Philip Glass (b. January 31, 1937) is an American composer known for his work in minimalist music. He first came to prominence with his experimental opera Einstein on the Beach, and since then has written prolifically for theater, film, and concert hall alike. He also founded and directs the Philip Glass Ensemble, which has produced acclaimed performances and recordings of much of his music.
His music characteristically features repetitive arpeggios and ostinati that slowly evolve and develop harmonically over time. His work in film scores makes him one of the most recognizable and successful composers working today. For the concert stage, he's written 12 symphonies, at least 15 operas, 8 string quartets, and a long list of works for chamber ensembles, orchestra, and solo instruments.
Glass' work, while never popular in the mainstream eye (due to both its avant-garde nature and classical music in general having taken a backseat in the music world for centuries), has been highly influential on actually mainstream artists. In particular, Glass' work was a considerable source of inspiration for David Bowie (who would inspire Glass in turn to compose works based on Bowie's music) and Talking Heads, who took cues from his brand of minimalism during their own trysts with abstract, avant-garde-inspired rock, which itself would continue to influence later mainstream artists to this very day. As a result, Glass could be considered one of the most influential obscure artists by pure proxy.
Fun fact: Philip Glass is the first cousin once removed of This American Life host Ira Glass. They've recorded a few conversations for the program, talking about each other's work.
Works with music by Philip Glass include:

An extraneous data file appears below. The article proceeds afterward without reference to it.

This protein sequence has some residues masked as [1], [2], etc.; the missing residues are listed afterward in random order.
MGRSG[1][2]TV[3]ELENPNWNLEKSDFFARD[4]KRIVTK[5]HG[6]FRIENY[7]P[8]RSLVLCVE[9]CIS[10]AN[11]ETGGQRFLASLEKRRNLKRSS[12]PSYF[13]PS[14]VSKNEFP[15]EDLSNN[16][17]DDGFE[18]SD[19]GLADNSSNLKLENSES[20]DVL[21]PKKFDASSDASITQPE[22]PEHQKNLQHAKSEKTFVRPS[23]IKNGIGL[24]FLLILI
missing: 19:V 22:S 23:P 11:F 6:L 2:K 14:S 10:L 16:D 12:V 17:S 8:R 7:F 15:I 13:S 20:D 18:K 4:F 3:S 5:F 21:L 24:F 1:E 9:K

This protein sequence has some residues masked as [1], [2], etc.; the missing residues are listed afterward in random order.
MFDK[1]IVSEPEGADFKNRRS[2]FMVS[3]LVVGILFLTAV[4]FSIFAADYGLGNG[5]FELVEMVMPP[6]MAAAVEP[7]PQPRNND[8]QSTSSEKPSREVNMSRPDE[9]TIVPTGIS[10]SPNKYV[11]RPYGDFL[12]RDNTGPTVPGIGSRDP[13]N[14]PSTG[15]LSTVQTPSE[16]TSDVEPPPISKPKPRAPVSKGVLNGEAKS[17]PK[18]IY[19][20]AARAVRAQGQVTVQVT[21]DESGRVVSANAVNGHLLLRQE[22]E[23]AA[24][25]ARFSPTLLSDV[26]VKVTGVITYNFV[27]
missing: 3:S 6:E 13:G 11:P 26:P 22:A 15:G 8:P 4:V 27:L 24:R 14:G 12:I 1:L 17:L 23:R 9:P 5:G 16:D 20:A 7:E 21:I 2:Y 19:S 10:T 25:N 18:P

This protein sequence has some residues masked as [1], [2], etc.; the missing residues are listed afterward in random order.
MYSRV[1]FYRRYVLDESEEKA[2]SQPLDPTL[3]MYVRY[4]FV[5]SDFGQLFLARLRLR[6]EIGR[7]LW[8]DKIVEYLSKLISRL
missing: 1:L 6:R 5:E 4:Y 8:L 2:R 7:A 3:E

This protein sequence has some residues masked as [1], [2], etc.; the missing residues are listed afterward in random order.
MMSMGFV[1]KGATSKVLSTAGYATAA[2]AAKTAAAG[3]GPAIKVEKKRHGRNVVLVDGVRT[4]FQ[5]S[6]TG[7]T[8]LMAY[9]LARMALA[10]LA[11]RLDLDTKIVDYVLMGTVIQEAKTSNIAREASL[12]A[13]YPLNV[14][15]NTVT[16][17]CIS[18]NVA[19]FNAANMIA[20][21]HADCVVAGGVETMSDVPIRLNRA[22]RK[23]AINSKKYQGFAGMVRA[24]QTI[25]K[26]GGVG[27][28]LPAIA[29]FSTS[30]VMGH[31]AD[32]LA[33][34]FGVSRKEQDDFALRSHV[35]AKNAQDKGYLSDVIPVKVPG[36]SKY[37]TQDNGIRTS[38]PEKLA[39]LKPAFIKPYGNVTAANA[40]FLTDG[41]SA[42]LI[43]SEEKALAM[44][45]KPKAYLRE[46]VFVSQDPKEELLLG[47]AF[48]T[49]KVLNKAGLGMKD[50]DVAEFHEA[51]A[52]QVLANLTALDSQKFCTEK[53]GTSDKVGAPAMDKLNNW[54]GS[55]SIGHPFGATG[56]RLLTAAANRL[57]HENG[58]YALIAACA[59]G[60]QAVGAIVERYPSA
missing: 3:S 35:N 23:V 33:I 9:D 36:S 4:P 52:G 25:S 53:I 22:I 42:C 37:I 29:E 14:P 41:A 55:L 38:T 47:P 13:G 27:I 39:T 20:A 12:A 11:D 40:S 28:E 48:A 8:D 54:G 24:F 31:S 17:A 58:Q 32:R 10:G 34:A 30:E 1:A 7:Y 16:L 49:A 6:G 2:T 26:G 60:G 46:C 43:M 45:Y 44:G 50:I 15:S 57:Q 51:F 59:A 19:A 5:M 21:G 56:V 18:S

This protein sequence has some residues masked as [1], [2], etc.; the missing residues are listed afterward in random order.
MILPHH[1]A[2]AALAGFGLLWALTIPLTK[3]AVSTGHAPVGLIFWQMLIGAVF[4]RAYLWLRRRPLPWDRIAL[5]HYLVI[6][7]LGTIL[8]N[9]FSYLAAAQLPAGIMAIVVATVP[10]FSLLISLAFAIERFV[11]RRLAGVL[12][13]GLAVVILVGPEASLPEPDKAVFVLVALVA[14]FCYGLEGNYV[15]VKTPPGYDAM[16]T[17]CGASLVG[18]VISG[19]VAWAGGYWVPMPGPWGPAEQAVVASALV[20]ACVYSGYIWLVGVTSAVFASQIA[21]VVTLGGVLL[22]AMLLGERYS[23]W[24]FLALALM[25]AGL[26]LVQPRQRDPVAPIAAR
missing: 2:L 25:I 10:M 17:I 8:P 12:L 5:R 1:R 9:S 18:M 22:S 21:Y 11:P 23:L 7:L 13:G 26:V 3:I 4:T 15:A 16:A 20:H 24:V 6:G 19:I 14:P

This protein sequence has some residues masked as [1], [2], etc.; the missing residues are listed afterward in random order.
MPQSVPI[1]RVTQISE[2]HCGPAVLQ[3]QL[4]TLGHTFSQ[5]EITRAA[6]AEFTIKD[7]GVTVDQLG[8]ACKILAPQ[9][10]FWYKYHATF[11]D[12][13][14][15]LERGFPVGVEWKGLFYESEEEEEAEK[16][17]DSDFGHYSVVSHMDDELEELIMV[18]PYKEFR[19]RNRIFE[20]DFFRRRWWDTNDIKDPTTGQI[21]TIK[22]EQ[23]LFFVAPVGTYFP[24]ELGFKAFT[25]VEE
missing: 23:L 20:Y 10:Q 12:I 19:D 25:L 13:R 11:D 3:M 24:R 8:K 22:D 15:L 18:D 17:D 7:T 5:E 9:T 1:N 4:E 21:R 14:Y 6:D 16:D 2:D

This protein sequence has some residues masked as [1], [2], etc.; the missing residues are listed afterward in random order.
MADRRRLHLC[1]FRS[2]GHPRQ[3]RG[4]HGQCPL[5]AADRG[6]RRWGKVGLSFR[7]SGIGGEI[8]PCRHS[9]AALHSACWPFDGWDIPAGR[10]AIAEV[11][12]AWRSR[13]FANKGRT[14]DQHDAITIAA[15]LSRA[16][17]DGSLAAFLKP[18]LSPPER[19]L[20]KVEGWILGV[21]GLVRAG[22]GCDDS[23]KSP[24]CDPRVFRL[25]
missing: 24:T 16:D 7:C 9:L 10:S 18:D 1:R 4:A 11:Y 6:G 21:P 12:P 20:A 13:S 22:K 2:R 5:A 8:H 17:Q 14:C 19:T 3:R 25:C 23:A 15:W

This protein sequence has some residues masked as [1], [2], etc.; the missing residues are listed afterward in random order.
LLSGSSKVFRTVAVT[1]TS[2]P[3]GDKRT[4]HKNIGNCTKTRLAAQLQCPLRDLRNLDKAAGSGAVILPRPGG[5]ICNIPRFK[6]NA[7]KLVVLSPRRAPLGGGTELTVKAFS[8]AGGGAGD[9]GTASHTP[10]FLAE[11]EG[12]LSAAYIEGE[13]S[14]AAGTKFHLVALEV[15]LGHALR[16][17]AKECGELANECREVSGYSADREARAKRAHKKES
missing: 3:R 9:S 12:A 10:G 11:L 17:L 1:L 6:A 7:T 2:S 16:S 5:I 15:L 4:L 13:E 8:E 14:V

- Beauty and the Beast (1946): Glass set the text from the movie in an operatic version that's meant to be performed in sync with the film.
- Dracula (1931): Glass composed a new original score for the film, to be performed by string quartet.
- Einstein on the Beach
- Fantastic Four (2015)
- The Fog of War
- Hamburger Hill
- The Hours
- Jiro Dreams of Sushi
- Koyaanisqatsi, and the sequels Powaqqatsi and Naqoyqatsi.
- Mishima A Life In Four Chapters
- The Truman Show: the soundtrack features several existing Glass pieces (he also contributed one original piece, "Truman Sleeps"), and the composer has a brief cameo as an audio engineer.
- Watchmen: A track from Koyaanisqatsi is put to good effect in Dr. Manhattan's transformation scene.
- Broken Record: Glass's music is often described as repetitive, part of the influence of minimalist style.
- Minimalism: Glass's works in the 1960s and 70s are considered among the most important contributions to the musical genre, but he resists the label as applying to his later works.
- "Sesame Street" Cred: Glass composed a short set of pieces called "The Geometry of Circles" especially for Sesame Street.
- Shout-Out: Three of Glass's symphonies are inspired by David Bowie's "Berlin Trilogy," a triptych of musically and lyrically abstract art rock albums released between 1977 and 1979. Each symphony is based on musical and/or lyrical motifs from each of the three albums in the trilogy:
- Glass's 1st Symphony (1992) is based off of Low, featuring movements titled after the instrumental tracks "Subterraneans", "Some Are"note , and "Warszawa".
- Glass's 4th Symphony (1996) is based off of "Heroes", featuring movements titled after the tracks ""Heroes"", "Abdulmajid"note , "Sense of Doubt", "Sons of the Silent Age", "Neuköln", and "V2 Schneider".
- Glass's 12th Symphony (2018) is based off of Lodger.
- Sincerest Form of Flattery: Averted. Glass explained that he rejected the style of earlier Avant-garde Music composers such as Luciano Berio and Karlheinz Stockhausen because he thought it was so good that there was no point in trying to do the same style better.